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If you’re looking for a coherent storyline with national implications from Election 2019, you are out of luck. Republicans, Democrats, and independent candidates all scored wins Tuesday night in cities and towns across Connecticut.
Our three largest cities got the drama out of their systems in September’s primaries, but Tuesday’s vote confirmed what we already knew to be true: Hartford, New Haven, and Bridgeport, none of which have white majorities, will all be led by white male Democrats. Bridgeport Mayor Joe Ganim will start the second term of his second stint as mayor with a cloud over his head thanks to the controversy over absentee ballots that tainted his primary win.
Smaller cities largely supported incumbent mayors. Republicans Erin Stewart and Mark Boughton won re-election in New Britain and Danbury, respectively, while Democrats Henry Rilling and Michael Passero won in Norwalk and New London. Democrat Ben Florsheim held the mayor’s office for Democrats in Middletown, as well, replacing outgoing Mayor Dan Drew. Council control shifted, however, in some cases. Republicans won back control of New Britain’s common council, while Democrats took the majority in Norwich from Republicans.
In the suburbs, Republicans and Democrats both notched pickups from the other party. Republicans defeated incumbent Democrats in Rocky Hill, Wethersfield, Southington, Clinton, and Fairfield, while Democrats defeated Republican incumbents in East Haven, Madison, Easton, and East Windsor.
Small towns saw plenty of change. Canton, East Hampton, East Haddam, Colchester, Lebanon, Preston, and Litchfield changed from Republican to Democrat, while Republicans picked up control from Democrats in Bozrah, Sprague, Coventry, Plainfield, Thompson, Marlborough, and Old Lyme.
Third parties and unaffiliated candidates did pretty well, too. Danielle Chesebrough, who has previously worked for the United Nations, is an unaffiliated candidate endorsed by the Democrats who will become the next first selectwoman of Stonington. Gerard Smith in Beacon Falls defeated a Democratic incumbent, while petitioning candidate Timothy Angevine defeated incumbent Republican Craig Nelson in Warren. Angevine, a political newcomer, petitioned his way onto the ballot with only six signatures — four more than he needed.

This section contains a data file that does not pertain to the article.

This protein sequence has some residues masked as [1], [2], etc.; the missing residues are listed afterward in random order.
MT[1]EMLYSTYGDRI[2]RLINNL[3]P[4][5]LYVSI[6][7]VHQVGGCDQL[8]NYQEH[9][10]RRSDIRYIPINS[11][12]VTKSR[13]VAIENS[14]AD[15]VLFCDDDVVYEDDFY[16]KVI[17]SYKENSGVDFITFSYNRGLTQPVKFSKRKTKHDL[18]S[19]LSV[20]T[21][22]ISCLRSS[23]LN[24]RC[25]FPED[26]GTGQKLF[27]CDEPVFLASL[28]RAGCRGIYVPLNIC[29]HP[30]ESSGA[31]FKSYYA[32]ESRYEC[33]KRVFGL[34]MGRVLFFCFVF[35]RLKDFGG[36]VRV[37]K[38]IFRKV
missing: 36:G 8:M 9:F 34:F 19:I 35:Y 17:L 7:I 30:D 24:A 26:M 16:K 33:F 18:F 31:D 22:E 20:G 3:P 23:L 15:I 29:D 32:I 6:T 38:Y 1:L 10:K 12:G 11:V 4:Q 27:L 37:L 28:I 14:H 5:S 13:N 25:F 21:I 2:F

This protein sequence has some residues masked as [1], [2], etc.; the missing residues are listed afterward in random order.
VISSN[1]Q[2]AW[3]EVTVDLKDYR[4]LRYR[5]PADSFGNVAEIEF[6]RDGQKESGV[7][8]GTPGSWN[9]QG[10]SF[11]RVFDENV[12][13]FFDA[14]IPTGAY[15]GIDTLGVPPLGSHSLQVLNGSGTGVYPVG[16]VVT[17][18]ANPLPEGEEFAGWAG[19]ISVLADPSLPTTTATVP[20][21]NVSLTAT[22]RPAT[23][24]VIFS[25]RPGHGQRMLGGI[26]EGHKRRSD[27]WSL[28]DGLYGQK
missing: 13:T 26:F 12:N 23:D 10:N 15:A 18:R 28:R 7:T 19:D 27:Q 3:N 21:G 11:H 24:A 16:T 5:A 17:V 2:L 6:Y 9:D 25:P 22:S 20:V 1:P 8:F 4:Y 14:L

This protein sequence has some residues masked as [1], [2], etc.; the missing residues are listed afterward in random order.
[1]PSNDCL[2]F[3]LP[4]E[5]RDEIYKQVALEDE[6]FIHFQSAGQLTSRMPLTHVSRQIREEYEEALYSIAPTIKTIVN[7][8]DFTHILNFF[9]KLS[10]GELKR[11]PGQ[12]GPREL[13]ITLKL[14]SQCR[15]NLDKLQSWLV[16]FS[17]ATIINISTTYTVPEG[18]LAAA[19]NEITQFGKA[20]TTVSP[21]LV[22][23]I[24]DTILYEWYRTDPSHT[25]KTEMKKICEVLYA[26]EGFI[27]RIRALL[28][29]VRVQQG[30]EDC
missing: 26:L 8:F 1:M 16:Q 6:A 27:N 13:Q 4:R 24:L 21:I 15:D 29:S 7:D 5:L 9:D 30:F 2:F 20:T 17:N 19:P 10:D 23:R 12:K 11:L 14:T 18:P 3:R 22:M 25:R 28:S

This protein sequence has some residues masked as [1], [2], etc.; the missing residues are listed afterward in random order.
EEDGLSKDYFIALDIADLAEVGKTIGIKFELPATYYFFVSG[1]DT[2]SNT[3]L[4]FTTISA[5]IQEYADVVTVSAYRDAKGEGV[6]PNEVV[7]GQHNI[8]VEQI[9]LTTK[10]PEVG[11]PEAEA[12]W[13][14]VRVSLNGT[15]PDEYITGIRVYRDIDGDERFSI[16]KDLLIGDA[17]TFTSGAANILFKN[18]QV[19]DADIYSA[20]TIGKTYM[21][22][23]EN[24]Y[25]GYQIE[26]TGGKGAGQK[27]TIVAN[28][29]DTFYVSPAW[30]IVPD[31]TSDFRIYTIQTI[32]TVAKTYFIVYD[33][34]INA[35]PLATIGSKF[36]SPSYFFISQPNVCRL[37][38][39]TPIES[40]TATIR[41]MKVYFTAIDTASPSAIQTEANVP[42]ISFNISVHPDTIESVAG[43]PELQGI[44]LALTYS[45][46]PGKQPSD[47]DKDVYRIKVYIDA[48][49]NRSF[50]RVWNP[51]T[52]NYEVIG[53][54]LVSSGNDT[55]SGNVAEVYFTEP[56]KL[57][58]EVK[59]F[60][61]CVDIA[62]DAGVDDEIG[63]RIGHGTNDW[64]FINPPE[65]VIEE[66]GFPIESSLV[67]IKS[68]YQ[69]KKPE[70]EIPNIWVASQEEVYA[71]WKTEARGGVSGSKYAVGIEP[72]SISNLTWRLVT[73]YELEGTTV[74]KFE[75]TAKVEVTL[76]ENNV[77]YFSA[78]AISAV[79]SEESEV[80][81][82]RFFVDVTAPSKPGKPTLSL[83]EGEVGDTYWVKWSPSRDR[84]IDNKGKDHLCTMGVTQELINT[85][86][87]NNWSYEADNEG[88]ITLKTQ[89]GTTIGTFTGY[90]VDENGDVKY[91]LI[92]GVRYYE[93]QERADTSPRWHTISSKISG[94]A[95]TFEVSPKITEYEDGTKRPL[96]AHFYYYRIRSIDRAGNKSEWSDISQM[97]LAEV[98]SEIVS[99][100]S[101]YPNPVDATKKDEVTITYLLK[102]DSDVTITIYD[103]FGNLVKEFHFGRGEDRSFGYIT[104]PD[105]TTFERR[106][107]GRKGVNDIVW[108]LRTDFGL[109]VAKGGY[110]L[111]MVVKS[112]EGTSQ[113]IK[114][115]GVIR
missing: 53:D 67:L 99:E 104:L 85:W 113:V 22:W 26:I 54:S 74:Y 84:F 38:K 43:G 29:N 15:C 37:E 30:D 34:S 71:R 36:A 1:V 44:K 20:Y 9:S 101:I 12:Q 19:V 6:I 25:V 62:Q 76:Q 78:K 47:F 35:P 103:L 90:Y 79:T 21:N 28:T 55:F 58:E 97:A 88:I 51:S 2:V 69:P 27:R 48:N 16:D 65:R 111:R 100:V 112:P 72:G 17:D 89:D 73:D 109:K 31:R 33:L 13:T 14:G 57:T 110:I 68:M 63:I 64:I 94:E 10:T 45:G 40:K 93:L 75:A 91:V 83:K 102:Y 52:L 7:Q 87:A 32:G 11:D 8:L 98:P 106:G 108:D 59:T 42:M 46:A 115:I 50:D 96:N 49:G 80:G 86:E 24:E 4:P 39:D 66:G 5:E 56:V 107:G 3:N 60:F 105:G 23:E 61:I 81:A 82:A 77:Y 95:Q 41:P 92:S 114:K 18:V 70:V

Unaffiliated first selectmen or mayors were re-elected in Salem, Wolcott, Meriden, and North Stonington.
I was struck by how many women in both parties were being elected or were contesting seats. Gender parity in our leadership will only bring benefits, and that’s a trend I hope continues.
Turnout was abysmal as usual. The Secretary of the State’s office pegged it at around 32% statewide. That’s a trend I’d like to see be reversed, but it’s never easy to gin up a lot of voter excitement about local races.
Is there any kind of pattern to all this? Well, Democrats did well in some smaller towns, which is part of a longer trend of Democrats making inroads in rural areas. Republicans are doing better in the suburbs and small-to-medium cities, which is also part of a longer trend. But there are plenty of exceptions to both trends.
It is a little unusual to see this many incumbents fall — nine in all, I believe. Incumbents tend to have a big advantage, especially in small towns. But it was also interesting to see so many open seat races — most of the party changes came because the mayor or first selectman’s office was being vacated.
So perhaps the theme of the night, if there was one, was change.
As for national implications, it’s inadvisable to squint too hard at municipal election results to try and divine meaning for next year’s elections. Local races are local, and any kind of effect having to do with, say, Donald Trump was too slight to show up in turnout or voting patterns.
And now that we’re done with that, it’s on to 2020! I hope you’re ready, because I definitely am not.
Susan Bigelow is an award-winning columnist and the founder of CTLocalPolitics. She lives in Enfield with her wife and their cats.
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